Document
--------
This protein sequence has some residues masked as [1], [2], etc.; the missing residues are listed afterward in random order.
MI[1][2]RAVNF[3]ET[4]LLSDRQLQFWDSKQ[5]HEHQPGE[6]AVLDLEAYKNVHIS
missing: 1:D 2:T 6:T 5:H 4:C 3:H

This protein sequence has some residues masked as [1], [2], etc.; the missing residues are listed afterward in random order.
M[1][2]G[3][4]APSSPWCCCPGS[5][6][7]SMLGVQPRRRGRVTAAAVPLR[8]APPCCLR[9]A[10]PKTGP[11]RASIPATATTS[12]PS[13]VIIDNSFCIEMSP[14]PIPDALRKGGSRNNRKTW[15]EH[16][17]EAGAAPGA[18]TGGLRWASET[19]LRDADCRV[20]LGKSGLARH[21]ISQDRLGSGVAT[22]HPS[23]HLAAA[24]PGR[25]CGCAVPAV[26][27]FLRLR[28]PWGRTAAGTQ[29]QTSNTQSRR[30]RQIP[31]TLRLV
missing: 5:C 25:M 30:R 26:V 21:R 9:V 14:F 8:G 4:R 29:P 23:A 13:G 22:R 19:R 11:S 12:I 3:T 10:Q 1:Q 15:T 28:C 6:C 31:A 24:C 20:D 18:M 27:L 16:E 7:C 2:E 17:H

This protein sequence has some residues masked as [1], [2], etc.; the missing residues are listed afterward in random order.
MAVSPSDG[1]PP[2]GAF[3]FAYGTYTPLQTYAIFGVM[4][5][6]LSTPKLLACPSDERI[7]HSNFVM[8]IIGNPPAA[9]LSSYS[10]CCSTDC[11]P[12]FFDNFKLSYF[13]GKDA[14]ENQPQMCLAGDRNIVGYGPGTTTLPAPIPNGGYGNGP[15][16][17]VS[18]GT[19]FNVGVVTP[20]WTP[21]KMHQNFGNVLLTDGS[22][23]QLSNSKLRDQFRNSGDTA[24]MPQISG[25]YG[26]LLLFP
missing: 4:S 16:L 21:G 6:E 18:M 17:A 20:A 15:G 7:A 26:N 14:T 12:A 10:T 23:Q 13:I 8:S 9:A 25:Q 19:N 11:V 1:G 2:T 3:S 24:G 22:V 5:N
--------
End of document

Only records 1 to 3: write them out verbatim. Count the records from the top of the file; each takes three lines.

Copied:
This protein sequence has some residues masked as [1], [2], etc.; the missing residues are listed afterward in random order.
MI[1][2]RAVNF[3]ET[4]LLSDRQLQFWDSKQ[5]HEHQPGE[6]AVLDLEAYKNVHIS
missing: 1:D 2:T 6:T 5:H 4:C 3:H

This protein sequence has some residues masked as [1], [2], etc.; the missing residues are listed afterward in random order.
M[1][2]G[3][4]APSSPWCCCPGS[5][6][7]SMLGVQPRRRGRVTAAAVPLR[8]APPCCLR[9]A[10]PKTGP[11]RASIPATATTS[12]PS[13]VIIDNSFCIEMSP[14]PIPDALRKGGSRNNRKTW[15]EH[16][17]EAGAAPGA[18]TGGLRWASET[19]LRDADCRV[20]LGKSGLARH[21]ISQDRLGSGVAT[22]HPS[23]HLAAA[24]PGR[25]CGCAVPAV[26][27]FLRLR[28]PWGRTAAGTQ[29]QTSNTQSRR[30]RQIP[31]TLRLV
missing: 5:C 25:M 30:R 26:V 21:R 9:V 14:F 8:G 4:R 29:P 23:A 13:G 22:R 19:R 11:S 12:I 3:T 10:Q 1:Q 15:T 28:C 6:C 31:A 24:C 20:D 18:M 27:L 16:E 7:C 2:E 17:H

This protein sequence has some residues masked as [1], [2], etc.; the missing residues are listed afterward in random order.
MAVSPSDG[1]PP[2]GAF[3]FAYGTYTPLQTYAIFGVM[4][5][6]LSTPKLLACPSDERI[7]HSNFVM[8]IIGNPPAA[9]LSSYS[10]CCSTDC[11]P[12]FFDNFKLSYF[13]GKDA[14]ENQPQMCLAGDRNIVGYGPGTTTLPAPIPNGGYGNGP[15][16][17]VS[18]GT[19]FNVGVVTP[20]WTP[21]KMHQNFGNVLLTDGS[22][23]QLSNSKLRDQFRNSGDTA[24]MPQISG[25]YG[26]LLLFP
missing: 4:S 16:L 21:G 6:E 18:M 17:A 20:A 15:G 7:A 26:N 14:T 12:A 10:T 23:Q 13:I 8:S 9:A 25:Q 19:N 11:V 1:G 2:T 3:S 24:G 22:V 5:N